Disease may beef up sales
RENO, Nev. (AP) – The catastrophic foot-and-mouth infestation sweeping the European livestock industry could benefit American beef growers, Nevada officials say.
”There seems to be some promise on the horizon for some expanded opportunities for meat exports since their own supplied are down in Europe,” said Doug Busselman, executive director of the Nevada Farm Bureau.
Though supplies of beef and lamb are dwindling in Europe as a result of the outbreak, the European Union refuses to allow the import of American beef because some of it is treated with hormones that expedite growth.
”There’s a large market available if they would just open the market,” said Betsy Macfarlan, executive director of the Nevada Cattlemen’s Association in Elko.
Officials predict the disease will claim about 750,000 animals in Britain, and there have been limited outbreaks in other parts of Europe.
Fear over the disease has led some nations to ban meat and livestock imports from affected countries.
Macfarlan and Busselman said that despite the irony of the European Union’s mistrust of American beef versus the crisis in its own industry, they empathize with European growers.
”Your heart goes out to them for what they are having to deal with whether you agree with their politics or not,” Busselman said. ”There but for the grace of God go we.”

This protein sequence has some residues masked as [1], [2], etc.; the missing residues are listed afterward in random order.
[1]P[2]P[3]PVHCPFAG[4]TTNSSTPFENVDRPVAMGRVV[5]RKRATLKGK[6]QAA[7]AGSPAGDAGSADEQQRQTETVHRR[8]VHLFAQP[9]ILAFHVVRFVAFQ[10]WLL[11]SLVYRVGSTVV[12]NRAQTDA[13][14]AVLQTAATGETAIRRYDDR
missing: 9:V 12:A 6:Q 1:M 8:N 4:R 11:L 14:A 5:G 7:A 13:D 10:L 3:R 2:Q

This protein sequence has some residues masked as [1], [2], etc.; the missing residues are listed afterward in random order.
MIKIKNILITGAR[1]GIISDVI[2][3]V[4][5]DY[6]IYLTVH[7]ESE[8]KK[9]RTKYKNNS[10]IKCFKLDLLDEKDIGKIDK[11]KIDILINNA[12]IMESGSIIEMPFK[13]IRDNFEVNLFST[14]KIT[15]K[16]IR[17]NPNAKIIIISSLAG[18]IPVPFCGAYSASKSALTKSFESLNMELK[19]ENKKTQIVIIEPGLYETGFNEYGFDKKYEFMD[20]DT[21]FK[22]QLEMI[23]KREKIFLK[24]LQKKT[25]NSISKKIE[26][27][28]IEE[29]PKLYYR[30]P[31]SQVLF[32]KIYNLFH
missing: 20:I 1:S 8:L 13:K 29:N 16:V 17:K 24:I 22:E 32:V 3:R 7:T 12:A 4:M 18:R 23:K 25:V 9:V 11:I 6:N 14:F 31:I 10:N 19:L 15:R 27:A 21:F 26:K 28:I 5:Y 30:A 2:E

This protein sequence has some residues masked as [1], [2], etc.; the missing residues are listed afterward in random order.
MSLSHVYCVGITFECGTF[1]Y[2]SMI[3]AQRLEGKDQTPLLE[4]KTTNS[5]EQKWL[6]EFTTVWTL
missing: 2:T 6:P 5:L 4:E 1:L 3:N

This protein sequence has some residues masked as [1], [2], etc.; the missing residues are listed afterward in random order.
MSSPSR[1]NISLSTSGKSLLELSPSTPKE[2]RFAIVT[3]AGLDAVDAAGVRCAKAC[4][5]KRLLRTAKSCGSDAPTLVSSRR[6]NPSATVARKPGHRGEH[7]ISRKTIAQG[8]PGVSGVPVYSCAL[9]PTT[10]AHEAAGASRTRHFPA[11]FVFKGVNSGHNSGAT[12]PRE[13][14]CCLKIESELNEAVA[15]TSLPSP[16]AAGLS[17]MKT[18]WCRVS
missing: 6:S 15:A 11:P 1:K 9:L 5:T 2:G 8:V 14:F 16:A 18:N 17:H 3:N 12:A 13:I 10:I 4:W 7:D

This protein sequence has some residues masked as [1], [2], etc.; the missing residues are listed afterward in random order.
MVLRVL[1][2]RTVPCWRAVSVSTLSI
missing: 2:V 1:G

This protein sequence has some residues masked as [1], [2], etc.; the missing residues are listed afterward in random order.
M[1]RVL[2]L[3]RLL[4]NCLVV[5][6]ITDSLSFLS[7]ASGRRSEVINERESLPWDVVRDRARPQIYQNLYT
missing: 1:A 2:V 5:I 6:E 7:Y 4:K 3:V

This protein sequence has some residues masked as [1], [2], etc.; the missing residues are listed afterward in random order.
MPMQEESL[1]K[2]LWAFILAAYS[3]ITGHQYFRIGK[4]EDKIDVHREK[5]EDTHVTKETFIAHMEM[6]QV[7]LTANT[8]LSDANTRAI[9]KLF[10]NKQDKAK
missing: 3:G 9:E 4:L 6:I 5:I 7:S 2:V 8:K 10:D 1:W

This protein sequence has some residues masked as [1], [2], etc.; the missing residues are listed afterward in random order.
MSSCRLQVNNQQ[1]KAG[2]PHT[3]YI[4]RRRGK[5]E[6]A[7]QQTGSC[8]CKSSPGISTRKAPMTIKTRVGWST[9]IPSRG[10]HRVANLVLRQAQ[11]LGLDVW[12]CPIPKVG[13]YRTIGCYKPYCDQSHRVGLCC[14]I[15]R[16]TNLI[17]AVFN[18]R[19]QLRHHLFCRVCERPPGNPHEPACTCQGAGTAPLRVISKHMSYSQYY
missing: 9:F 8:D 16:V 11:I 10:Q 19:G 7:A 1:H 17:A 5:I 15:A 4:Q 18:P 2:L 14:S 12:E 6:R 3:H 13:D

Foot-and-mouth disease – which strikes cloven-hoofed animals such as sheep, pigs and cows – is easily spread by infected animals or carriers such as humans, horses and wild animals. The virus can also become airborne. Meat from infected animals is safe to eat.
Busselman said some Nevada ranchers are optimistic that the ban on importing U.S. beef ban might be eased, restoring the European countries as trade partners.
”That, of course, is a little bit tenuous,” Busselman said.
Even if Great Britain and other European Union countries resume accepting American beef, the impact would be far greater on other states than Nevada, with its 510,000 head of cattle compared with 14.5 million in Texas or 4.9 million in California.
Cattle added $136.5 million to Nevada’s economy in 1999, the last year for which figures are available. The casino win total on the Las Vegas Strip for just the month of January was about three times that.
Nevada’s ranching industry is more geared to cow-calf operations in which calves are raised to a certain age then shipped to other states to be finished for slaughter.
”Our actual meat production is of a more limited scale,” Busselman said.
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